Aurora Martinez has been developing a new genetic disease drug. Now she and her team have received a generous grant and are hoping to start their own company
Aurora Martinez and her research group work to find cures for rare, genetic illnesses. From left to right: Postdoctoral fellow Jarl Underhaug, professor Aurora Martinez, researcher Ming Ying and associate professor Knut Teigen. Foto: Walter N. Wehus
Professor Aurora Martinez of the Department of Biomedicine at the University of Bergen (UiB) got a surprise earlier this year, when she was suddenly contacted by Novo Seeds, which is a
ffiliated with Novo AS. The Danish pharmaceutical company had been alerted to the outstanding scientific work Martinez and her colleagues were doing, and suggested they apply for a scholarship. Now they have received a grant of two million Norwegian kroner to develop their products for the commercial market.
– The grant made us realise that this is a new approach to getting our work done. Usually what we do is presented in scientific journals. Now we can go one further and create jobs too, Martinez, who is head of the Department's bioregcognition group, says.
Følling’s and other diseases
Since 2000 Martinez has been heading a research group working on rare, genetic disorders. One of these is Følling’s disease – also known as phenylketonuria (PKU). This hereditary disease affects 4-6 children in Norway every year, and prevents the body from producing the amino acid phenylalanine.
So far there is no cure for PKU and patients are on a strict diet so as to prevent any brain damage.
Martinez and her colleagues are looking for so-called pharmacological chaperones. Many genetic diseases are caused by mutations, leading to errors with the proteins. Their theory is that a molecule may prevent proteins from deforming and thus collapsing.
The research team use PKU as a starting point, but the work they do may be transferred to other genetic diseases. This caught the attention of Novo Seeds, who support promising research projects that are on the verge of a commercial breakthrough.
– There is massive potential in Aurora Martinez’s work, Bobby Soni of Novo Seeds says. He explains that it’s the quality of the research that is the common denominator for the projects Novo Seeds chooses to support.
– We were looking for new research that was commercially viable when the publication from Martinez and her team at UiB crossed our path. In the field of genetic disease research, there is room for small companies to thrive, Soni says.
According to Soni Novo Seeds are looking to create a dynamic environment for biotechnological research. But whereas there was a good research environment, there were few companies in this field. Novo Seeds want to change that.
– If this project works out the way we hope, then there may be room for a major investment later. Our initial support merely gives Aurora Martinez an opportunity to find answers to some research questions, he says.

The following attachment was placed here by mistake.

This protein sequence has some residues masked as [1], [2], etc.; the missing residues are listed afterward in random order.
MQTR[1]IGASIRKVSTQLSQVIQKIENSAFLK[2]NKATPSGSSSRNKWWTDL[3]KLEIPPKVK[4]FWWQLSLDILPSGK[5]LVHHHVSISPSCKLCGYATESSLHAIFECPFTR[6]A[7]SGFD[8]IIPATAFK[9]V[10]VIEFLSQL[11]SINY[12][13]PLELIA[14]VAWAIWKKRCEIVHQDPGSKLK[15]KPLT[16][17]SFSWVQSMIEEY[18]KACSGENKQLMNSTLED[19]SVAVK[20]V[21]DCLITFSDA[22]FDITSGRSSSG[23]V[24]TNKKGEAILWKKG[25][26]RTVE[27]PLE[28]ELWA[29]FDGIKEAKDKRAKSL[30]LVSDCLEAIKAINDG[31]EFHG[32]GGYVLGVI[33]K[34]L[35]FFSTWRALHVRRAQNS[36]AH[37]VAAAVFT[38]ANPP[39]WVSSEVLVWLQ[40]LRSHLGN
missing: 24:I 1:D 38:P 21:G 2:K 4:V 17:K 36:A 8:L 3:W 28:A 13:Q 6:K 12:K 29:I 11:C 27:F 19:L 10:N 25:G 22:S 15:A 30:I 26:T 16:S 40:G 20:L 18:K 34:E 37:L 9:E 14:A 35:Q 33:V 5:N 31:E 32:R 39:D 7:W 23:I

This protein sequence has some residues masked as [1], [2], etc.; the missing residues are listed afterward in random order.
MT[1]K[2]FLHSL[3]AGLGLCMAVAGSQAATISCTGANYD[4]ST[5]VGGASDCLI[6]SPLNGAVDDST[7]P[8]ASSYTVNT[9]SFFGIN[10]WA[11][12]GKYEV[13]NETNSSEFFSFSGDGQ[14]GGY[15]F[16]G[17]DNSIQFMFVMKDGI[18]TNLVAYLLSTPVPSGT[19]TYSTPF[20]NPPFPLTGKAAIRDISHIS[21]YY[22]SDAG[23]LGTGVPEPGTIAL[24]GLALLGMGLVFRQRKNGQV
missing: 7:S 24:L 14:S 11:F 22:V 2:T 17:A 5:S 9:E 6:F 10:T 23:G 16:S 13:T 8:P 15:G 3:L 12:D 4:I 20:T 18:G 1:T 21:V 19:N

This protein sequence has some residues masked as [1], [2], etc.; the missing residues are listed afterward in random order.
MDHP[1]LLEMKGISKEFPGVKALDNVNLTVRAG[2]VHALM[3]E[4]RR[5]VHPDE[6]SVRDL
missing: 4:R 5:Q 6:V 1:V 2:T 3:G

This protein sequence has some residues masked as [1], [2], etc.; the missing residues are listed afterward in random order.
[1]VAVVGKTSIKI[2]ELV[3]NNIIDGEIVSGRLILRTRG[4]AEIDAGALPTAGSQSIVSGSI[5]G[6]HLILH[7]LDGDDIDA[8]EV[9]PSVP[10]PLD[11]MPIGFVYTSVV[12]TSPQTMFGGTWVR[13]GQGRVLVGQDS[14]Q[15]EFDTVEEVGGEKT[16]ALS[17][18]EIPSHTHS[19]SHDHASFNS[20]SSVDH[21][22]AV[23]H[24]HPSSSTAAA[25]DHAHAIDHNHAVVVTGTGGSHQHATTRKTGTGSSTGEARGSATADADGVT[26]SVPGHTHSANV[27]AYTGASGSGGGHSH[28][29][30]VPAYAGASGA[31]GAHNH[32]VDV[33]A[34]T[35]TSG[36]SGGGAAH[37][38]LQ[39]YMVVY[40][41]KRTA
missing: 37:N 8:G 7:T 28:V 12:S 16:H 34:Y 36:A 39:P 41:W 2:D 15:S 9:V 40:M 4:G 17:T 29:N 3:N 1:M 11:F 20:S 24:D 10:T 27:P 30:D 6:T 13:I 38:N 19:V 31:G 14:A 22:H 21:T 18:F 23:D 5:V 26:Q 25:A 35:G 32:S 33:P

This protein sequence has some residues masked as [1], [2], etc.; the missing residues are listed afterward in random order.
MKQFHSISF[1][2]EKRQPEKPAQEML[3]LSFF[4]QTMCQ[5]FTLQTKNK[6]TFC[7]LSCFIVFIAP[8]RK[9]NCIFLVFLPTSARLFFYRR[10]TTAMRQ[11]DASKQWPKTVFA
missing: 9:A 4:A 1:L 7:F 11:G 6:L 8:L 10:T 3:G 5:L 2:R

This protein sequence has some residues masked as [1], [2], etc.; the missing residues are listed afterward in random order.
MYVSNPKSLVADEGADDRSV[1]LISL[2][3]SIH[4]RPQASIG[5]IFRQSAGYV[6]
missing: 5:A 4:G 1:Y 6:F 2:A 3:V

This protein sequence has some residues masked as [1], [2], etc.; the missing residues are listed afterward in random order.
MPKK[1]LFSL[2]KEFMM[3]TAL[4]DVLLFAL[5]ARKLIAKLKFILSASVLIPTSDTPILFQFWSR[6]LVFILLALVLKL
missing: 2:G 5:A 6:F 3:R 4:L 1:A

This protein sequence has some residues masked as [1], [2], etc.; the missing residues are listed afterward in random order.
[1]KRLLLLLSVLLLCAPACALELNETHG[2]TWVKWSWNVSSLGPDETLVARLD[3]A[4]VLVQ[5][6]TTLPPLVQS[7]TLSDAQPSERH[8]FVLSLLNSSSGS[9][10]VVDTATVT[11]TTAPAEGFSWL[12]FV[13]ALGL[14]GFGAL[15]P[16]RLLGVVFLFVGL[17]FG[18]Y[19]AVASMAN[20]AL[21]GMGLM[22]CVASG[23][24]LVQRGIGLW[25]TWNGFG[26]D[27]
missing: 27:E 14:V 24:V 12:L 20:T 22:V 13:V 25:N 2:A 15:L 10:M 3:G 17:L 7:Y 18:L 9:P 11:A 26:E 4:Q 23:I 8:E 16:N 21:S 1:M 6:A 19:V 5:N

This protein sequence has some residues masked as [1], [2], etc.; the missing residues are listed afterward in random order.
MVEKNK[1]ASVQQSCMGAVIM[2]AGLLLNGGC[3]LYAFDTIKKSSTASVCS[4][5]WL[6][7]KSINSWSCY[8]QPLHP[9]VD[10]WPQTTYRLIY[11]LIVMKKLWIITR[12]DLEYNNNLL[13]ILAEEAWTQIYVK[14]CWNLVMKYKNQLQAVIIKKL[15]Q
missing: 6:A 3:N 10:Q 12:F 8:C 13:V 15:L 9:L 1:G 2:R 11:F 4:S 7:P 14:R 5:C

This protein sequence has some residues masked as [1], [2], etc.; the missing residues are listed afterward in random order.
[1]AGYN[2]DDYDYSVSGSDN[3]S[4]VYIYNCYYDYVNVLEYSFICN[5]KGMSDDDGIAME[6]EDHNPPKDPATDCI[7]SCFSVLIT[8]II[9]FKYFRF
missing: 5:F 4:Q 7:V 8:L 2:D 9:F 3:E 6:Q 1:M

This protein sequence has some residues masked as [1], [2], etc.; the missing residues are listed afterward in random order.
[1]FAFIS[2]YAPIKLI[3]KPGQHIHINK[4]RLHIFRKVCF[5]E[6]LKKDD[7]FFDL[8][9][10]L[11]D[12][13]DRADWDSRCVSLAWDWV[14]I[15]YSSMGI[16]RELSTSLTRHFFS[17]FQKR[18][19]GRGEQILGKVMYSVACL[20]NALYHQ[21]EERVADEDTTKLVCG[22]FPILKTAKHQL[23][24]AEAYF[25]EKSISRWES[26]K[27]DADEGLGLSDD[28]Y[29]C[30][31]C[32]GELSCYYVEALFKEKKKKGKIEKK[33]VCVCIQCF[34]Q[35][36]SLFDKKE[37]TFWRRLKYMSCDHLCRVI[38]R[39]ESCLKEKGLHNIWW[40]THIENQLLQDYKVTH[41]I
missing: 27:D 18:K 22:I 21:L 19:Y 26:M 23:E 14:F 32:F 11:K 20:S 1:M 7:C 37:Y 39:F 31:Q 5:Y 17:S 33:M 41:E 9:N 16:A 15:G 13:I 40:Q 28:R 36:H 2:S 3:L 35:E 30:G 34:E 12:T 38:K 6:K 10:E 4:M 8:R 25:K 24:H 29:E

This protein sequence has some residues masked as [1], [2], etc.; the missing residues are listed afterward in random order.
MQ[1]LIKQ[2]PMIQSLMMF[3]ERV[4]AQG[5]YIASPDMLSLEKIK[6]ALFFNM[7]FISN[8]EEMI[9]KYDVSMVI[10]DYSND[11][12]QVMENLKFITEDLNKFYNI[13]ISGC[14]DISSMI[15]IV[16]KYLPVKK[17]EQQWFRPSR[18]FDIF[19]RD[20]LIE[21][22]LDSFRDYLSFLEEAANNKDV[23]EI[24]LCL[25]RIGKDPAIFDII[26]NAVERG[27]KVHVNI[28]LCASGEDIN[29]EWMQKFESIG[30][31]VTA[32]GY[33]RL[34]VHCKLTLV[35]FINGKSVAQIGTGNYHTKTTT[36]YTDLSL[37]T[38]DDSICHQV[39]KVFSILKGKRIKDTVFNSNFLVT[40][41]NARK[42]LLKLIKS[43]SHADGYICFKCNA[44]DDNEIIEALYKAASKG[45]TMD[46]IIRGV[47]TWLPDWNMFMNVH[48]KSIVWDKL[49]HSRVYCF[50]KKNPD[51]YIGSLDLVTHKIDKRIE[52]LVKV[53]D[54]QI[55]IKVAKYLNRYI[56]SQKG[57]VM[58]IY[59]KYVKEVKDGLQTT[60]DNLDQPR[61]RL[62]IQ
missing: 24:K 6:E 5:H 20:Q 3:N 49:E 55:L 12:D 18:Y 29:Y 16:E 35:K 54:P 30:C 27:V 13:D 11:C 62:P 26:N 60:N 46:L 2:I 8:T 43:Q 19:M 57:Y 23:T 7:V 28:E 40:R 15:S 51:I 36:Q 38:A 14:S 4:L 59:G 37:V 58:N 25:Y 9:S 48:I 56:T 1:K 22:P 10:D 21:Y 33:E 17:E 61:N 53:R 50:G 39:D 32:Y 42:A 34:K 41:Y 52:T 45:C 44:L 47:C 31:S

The commercial aspect
Martinez and her colleagues had never considered the commercial aspect of their work before being approached by Novo Seeds.
According to Martinez it takes years of expensive experimenting before creating a medicine that works. This makes biotechnological and pharmaceutical research so expensive and not always commercially viable.
The so-called pre-seed support from Novo Seeds is one million Norwegian kroner until February next year, and another million kroner if this leads to the creation of a company. The research team has a name at the ready: PluviaPharma, which is playfully combining their pharmaceutical credentials and their Bergen base using the Latin word for rain.
– Part of our upcoming activity is going straight into applied research, but we are also interested in generating more knowledge, Aurora Martinez says.
Finding a niche
Tapping the commercial potential of scientific results is increasingly important for the UiB. In the university’s strategic review for the years 2011-2015 this is a priority, as well as encouraging the entrepreneurial spirit amongst researchers.
– Researchers from mathematical, scientific and medical communities are better at exploiting their business ideas. Our aim is to stimulate more people from social sciences, the humanities and law studies to think along these lines as well, UiB Deputy Rector Berit Rokne says.
With large companies dominating the pharmaceutical industry internationally, the focus is on common diseases that can generate huge profits. Martinez believes this creates room for niche companies.
– There is a demand and room for research on rare diseases, especially since they are less attractive to the big players, she says.
*This post was originally published at the University of Bergen